Monday, August 26, 2013

Down The Rabbit Hole

Today I begin a series of posts about each design that shows up in Lit Knits. Within Lit Knits, the patterns appear in the same order that the book they are inspired by were published, starting with Alice's Adventures in Wonderland.

Published in 1865, Alice's Adventures in Wonderland has inspired a great number of works, including the Disney movie. Unlike all the other little girls I knew who liked the Disney princesses, I loved Alice in Wonderland. I remember other little girls thinking I was strange for not having a favorite princess. Obviously I was ahead of my time... Alice in Wonderland became popular when I got to high school.

I've read the book several times, and as I began designing my own patterns, I thought about making White Rabbit-inspired mittens. The idea spanned across several years, 2 notebooks, and never really left my mind. Even before I officially started writing Lit Knits, I began to knit the mittens, as we can see in this 2011 post.

The mittens, called Down The Rabbit Hole, features a watch in the left hand. The White Rabbit is always late, so a pair of White Rabbit mittens had to include a watch. Although the chess game is featured in the sequel, Through The Looking Glass, I went ahead and chose a checkerboard pattern for the mitten palms. The thumbs are made to blend into the palms.

The front of the mittens have a silhouette of the White Rabbit rushing across the checkerboard pattern.

The photoshoot for Down The Rabbit Hole was the very last one to be completed. It was done the same day as the Robin Hoodie shoot and we were all starting to get tired and hungry. As walked through the arboretum, we spotted this patch of flowers. The lighting was absolutely perfect.

Oddly enough, in the middle of our shoot, two guys stopped just to the right of us. One guy immediately took his shirt off and posed a bit while his friend took pictures. I'm not really sure which group of people looked more weird. The one shirtless guy and his friend or the three of us with our White Rabbit themed shoot.

Friday, August 23, 2013

Preorder The Book

After 2.5 years of work, The Book is finally finished and available to purchase! 
The hard copy is available for preorder (along with a free copy of the e-Book.) The preorder ends on September 25th. Once the preorder is over, the e-Book and hard copy will be available only as separate purchases.
The individual e-Book as well as individual patterns are available both on and on ravelry

For those of you who blog and would like to talk about Lit Knits, I also have a media kit available. It contains many of the pattern pictures and a little blurb on terms of use. (ie, add a link to the book when using the images. The terms of use also have a picture with all the names of the patterns next to their pictures.)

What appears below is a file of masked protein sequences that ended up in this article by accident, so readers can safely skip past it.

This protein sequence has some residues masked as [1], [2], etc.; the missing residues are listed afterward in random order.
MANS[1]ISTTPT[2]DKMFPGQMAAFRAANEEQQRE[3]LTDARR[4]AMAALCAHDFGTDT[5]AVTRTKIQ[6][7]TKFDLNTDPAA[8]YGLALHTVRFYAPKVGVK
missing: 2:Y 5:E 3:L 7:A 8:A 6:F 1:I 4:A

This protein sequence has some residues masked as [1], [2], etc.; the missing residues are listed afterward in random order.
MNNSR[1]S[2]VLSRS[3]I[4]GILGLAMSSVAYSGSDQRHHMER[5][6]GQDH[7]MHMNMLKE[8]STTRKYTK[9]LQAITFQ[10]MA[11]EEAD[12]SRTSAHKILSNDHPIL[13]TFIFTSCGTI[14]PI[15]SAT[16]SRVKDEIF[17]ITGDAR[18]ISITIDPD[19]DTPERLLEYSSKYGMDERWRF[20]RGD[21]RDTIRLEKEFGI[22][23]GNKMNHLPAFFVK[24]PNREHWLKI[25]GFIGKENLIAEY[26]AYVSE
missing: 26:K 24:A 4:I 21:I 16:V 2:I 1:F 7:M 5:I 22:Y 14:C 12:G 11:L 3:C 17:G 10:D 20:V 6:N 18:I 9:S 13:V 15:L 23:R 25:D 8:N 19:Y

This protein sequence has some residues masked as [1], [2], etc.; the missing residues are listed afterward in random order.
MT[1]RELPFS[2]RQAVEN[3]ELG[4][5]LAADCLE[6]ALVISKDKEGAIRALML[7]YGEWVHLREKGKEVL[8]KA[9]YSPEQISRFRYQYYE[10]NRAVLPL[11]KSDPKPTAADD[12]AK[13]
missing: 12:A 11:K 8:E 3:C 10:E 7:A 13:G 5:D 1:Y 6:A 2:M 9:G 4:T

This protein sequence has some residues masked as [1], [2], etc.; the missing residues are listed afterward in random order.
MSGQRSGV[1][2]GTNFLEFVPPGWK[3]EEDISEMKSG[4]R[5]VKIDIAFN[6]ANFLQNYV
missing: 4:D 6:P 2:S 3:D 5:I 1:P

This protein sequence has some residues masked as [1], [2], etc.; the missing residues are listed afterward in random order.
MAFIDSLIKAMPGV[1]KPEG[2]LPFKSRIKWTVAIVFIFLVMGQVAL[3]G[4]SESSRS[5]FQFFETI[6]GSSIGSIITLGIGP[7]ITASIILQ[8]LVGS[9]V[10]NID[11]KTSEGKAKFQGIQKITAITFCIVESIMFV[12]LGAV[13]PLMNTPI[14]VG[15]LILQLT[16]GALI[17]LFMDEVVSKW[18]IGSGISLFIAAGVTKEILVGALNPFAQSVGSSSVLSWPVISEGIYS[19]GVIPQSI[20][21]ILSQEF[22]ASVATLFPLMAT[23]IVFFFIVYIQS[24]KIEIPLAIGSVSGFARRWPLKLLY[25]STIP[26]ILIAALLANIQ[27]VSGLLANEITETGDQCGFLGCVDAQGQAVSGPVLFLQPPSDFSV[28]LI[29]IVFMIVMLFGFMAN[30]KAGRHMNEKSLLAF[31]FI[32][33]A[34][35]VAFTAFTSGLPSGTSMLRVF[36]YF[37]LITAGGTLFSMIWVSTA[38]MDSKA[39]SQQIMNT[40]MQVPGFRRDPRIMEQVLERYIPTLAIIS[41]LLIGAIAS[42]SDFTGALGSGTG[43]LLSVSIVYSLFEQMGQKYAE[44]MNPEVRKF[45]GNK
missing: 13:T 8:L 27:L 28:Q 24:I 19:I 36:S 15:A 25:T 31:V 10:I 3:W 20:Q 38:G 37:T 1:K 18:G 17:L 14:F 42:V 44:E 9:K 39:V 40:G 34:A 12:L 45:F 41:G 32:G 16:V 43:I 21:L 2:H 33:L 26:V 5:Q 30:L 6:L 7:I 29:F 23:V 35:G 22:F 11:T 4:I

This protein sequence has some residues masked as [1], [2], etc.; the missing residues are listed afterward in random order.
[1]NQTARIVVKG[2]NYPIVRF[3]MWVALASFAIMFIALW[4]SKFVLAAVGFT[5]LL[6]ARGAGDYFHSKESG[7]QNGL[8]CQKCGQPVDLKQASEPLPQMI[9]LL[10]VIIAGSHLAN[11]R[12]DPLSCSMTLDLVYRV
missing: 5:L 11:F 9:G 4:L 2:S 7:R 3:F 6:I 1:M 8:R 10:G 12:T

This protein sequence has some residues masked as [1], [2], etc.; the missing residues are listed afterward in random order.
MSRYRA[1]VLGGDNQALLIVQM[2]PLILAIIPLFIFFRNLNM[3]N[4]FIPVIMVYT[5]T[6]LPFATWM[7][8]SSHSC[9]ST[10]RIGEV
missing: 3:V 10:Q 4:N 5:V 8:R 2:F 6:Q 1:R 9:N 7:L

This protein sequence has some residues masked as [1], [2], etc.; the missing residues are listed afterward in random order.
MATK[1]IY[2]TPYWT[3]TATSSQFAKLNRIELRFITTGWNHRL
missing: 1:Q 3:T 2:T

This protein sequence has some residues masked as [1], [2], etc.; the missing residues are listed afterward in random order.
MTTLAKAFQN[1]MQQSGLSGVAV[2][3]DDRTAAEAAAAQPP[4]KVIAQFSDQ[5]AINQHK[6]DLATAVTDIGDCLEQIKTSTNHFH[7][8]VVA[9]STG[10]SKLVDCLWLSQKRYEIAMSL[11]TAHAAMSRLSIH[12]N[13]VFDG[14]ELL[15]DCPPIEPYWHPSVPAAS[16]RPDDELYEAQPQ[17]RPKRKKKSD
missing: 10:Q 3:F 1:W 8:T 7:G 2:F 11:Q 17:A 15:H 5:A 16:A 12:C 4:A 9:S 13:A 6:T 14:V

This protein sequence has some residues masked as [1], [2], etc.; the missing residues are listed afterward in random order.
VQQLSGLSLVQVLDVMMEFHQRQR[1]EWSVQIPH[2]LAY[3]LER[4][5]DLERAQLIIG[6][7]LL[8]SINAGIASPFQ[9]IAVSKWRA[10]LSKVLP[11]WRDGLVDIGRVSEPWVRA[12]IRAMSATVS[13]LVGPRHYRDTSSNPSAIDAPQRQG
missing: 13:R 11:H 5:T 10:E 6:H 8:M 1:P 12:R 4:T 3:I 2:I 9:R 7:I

Thanks to everyone who has been part of this journey. It's been long, hard, and amazing. For those of you joining in now, welcome. I'm hoping this is only the first step in a long career.

Saturday, August 17, 2013

Lit Knits

Coming soon...

Keep an eye out next week for The Book. All going well, the ebook will be released and the print version will be available for preorder. I'm also hoping to have a media kit available for anyone who blogs and might want to talk about Lit Knits.

For fun, try to guess what books the knits were inspired by. Your clues are that all 10 books were published between 1865 - 1911 and all of them are considered classic children's literature. You get one freebee: Anne of Green Gables.

Tuesday, August 13, 2013

Birthday Playdate

Happy birthday Scooter! Today you turn 11 and you have lived with us for 10 whole years. And you are still wild as ever. This year, we were able to give you a pretty good gift.

You got a doggy playdate with a brand new friend, Angel. 

You guys wrestled, played tag, and had a good old time.

And despite being full of energy, you did finally poop out. Hopefully we won't have to wait until your next birthday for another playdate.

Happy birthday bud!

Thursday, August 8, 2013

Behind The Curtain

Even though this blog has been a little quiet lately, things have been humming behind the scenes. On Wednesday I met with a printer and talked about paper options for my book. I'm pretty excited about working with this printer since they are located only an hour from where I live, uses soy-based zero-VOC ink, and paper that uses PCW (post consumer waste).
Today was finance day. So the majority of financial things that needed to be put in place for the book are ready to go. The book has also been sent off to my copy editor. So that is all the work you guys can't see. But what you can see is the first phase of my website update. Behold: pattern pages now have a zoom feature! Go ahead: visit the pattern pages and try it out.

Speaking of pattern pages, the pattern index page has also been updated. There is now a nifty side navigation tool that takes you to each category. And now there are some placeholders for future patterns, namely The Book.

Now that the first update is done, I'm working on putting together the update with all the patterns in The Book. That's right. All going well, we are roughly 2 weeks from launching The Book. The current plan is that the ebook portion will be launched alongside a preorder for the print book. Once the preorder is over, we will print the books and start shipping!

Monday, August 5, 2013

Golden Gate Bike Adventure

I had quite the adventure on Saturday. My friend Rachael picked me up and we went over to San Francisco.
This would be a rare summer day where the Golden Gate isn't covered by fog

Before the bike ride we went to the farmer's market at the Ferry Building. We both bought some fancy cheese. I got the Bleu Mont and Red Hawk. Both are quite yummy.

Among other things, Rachael bought some fancy mushrooms. 

After putting our groceries in a cooler in the car, we picked up our bikes and went from the Bay Bridge...

Across the Golden Gate Bridge. (Thanks to the guy with pretty grey/blue eyes who lead us through some weird construction traffic and gave us directions to the bridge.)

All the way to Sausalito. We had lunch before getting on the ferry. The fog started to roll over the hills as we skimmed across the water.

All in all it was a wonderful day. It was a 9 mile ride, but it felt like more due to the wind we were riding into. You can see part of our ride in the picture below. We started at the bridge on the left side and went along the entire shoreline.

Now back to work on The Book.